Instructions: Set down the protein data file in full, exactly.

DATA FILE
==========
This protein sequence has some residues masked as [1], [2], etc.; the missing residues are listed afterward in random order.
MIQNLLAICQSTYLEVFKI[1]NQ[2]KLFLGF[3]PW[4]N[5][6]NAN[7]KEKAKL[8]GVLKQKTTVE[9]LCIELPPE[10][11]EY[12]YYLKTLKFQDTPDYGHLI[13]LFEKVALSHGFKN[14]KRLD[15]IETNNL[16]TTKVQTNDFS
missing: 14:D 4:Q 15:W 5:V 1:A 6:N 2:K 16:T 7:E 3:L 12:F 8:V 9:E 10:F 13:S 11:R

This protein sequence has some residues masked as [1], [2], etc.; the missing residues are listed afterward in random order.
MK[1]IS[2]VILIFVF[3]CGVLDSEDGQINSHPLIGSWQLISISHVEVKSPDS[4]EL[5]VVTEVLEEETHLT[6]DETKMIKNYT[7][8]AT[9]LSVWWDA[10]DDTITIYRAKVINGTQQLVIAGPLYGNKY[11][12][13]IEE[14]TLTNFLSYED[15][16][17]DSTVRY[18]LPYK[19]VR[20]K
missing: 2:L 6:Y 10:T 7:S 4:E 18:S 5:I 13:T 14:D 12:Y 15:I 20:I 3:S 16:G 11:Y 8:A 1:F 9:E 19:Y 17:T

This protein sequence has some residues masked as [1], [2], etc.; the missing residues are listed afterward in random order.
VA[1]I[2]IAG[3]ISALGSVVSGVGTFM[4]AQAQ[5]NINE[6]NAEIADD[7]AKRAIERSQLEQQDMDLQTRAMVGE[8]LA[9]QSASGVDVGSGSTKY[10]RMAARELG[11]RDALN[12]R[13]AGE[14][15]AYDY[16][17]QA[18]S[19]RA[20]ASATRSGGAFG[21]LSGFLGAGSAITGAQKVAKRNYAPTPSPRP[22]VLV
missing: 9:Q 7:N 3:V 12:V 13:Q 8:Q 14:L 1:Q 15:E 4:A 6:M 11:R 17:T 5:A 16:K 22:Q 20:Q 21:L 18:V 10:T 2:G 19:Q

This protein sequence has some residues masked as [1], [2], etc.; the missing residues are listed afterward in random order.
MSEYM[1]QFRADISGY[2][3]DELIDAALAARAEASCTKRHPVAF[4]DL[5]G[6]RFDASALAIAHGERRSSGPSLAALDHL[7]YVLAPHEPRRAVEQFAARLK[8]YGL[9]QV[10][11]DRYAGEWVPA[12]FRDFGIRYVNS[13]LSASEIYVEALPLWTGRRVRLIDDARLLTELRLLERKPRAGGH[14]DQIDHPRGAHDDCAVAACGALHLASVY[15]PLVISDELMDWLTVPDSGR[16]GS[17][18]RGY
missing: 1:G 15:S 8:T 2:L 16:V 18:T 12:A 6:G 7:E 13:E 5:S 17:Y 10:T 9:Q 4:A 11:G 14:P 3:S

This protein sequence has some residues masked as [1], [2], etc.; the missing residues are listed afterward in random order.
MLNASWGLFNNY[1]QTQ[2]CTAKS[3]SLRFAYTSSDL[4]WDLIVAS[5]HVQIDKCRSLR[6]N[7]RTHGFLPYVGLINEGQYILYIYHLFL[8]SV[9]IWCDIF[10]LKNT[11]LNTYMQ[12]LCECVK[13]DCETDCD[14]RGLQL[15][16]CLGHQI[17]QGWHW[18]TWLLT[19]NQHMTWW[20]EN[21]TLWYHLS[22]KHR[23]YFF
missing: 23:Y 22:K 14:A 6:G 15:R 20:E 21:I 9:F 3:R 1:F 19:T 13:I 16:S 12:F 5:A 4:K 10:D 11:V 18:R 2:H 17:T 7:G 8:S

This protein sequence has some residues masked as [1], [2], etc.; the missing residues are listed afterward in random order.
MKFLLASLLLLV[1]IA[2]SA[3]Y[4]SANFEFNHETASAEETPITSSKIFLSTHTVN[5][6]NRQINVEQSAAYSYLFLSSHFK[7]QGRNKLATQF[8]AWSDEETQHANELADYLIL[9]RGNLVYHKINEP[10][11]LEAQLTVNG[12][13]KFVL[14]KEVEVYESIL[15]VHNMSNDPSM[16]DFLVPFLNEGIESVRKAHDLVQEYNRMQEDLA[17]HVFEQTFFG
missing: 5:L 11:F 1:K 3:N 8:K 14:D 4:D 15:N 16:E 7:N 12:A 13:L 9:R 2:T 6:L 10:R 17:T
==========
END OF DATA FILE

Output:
This protein sequence has some residues masked as [1], [2], etc.; the missing residues are listed afterward in random order.
MIQNLLAICQSTYLEVFKI[1]NQ[2]KLFLGF[3]PW[4]N[5][6]NAN[7]KEKAKL[8]GVLKQKTTVE[9]LCIELPPE[10][11]EY[12]YYLKTLKFQDTPDYGHLI[13]LFEKVALSHGFKN[14]KRLD[15]IETNNL[16]TTKVQTNDFS
missing: 14:D 4:Q 15:W 5:V 1:A 6:N 2:K 16:T 7:E 3:L 12:F 8:V 9:E 10:F 13:S 11:R

This protein sequence has some residues masked as [1], [2], etc.; the missing residues are listed afterward in random order.
MK[1]IS[2]VILIFVF[3]CGVLDSEDGQINSHPLIGSWQLISISHVEVKSPDS[4]EL[5]VVTEVLEEETHLT[6]DETKMIKNYT[7][8]AT[9]LSVWWDA[10]DDTITIYRAKVINGTQQLVIAGPLYGNKY[11][12][13]IEE[14]TLTNFLSYED[15][16][17]DSTVRY[18]LPYK[19]VR[20]K
missing: 2:L 6:Y 10:T 7:S 4:E 18:S 5:I 13:T 14:D 12:Y 15:I 20:I 3:S 16:G 11:Y 8:A 1:F 9:E 19:Y 17:T

This protein sequence has some residues masked as [1], [2], etc.; the missing residues are listed afterward in random order.
VA[1]I[2]IAG[3]ISALGSVVSGVGTFM[4]AQAQ[5]NINE[6]NAEIADD[7]AKRAIERSQLEQQDMDLQTRAMVGE[8]LA[9]QSASGVDVGSGSTKY[10]RMAARELG[11]RDALN[12]R[13]AGE[14][15]AYDY[16][17]QA[18]S[19]RA[20]ASATRSGGAFG[21]LSGFLGAGSAITGAQKVAKRNYAPTPSPRP[22]VLV
missing: 9:Q 7:N 3:V 12:V 13:Q 8:Q 14:L 1:Q 15:E 4:A 6:M 11:R 17:T 5:A 16:K 22:Q 20:Q 21:L 18:V 10:T 2:G 19:Q

This protein sequence has some residues masked as [1], [2], etc.; the missing residues are listed afterward in random order.
MSEYM[1]QFRADISGY[2][3]DELIDAALAARAEASCTKRHPVAF[4]DL[5]G[6]RFDASALAIAHGERRSSGPSLAALDHL[7]YVLAPHEPRRAVEQFAARLK[8]YGL[9]QV[10][11]DRYAGEWVPA[12]FRDFGIRYVNS[13]LSASEIYVEALPLWTGRRVRLIDDARLLTELRLLERKPRAGGH[14]DQIDHPRGAHDDCAVAACGALHLASVY[15]PLVISDELMDWLTVPDSGR[16]GS[17][18]RGY
missing: 1:G 15:S 8:T 2:L 16:V 18:T 12:A 6:G 7:E 13:E 5:S 17:Y 10:T 9:Q 4:A 11:G 14:P 3:S

This protein sequence has some residues masked as [1], [2], etc.; the missing residues are listed afterward in random order.
MLNASWGLFNNY[1]QTQ[2]CTAKS[3]SLRFAYTSSDL[4]WDLIVAS[5]HVQIDKCRSLR[6]N[7]RTHGFLPYVGLINEGQYILYIYHLFL[8]SV[9]IWCDIF[10]LKNT[11]LNTYMQ[12]LCECVK[13]DCETDCD[14]RGLQL[15][16]CLGHQI[17]QGWHW[18]TWLLT[19]NQHMTWW[20]EN[21]TLWYHLS[22]KHR[23]YFF
missing: 23:Y 22:K 14:A 6:G 15:R 20:E 21:I 9:F 3:R 1:F 19:T 13:I 16:S 12:F 5:A 4:K 10:D 11:V 18:R 2:H 17:T 7:G 8:S

This protein sequence has some residues masked as [1], [2], etc.; the missing residues are listed afterward in random order.
MKFLLASLLLLV[1]IA[2]SA[3]Y[4]SANFEFNHETASAEETPITSSKIFLSTHTVN[5][6]NRQINVEQSAAYSYLFLSSHFK[7]QGRNKLATQF[8]AWSDEETQHANELADYLIL[9]RGNLVYHKINEP[10][11]LEAQLTVNG[12][13]KFVL[14]KEVEVYESIL[15]VHNMSNDPSM[16]DFLVPFLNEGIESVRKAHDLVQEYNRMQEDLA[17]HVFEQTFFG
missing: 5:L 11:F 1:K 3:N 8:K 14:D 4:D 15:N 16:E 7:N 12:A 13:L 9:R 2:T 6:L 10:R 17:T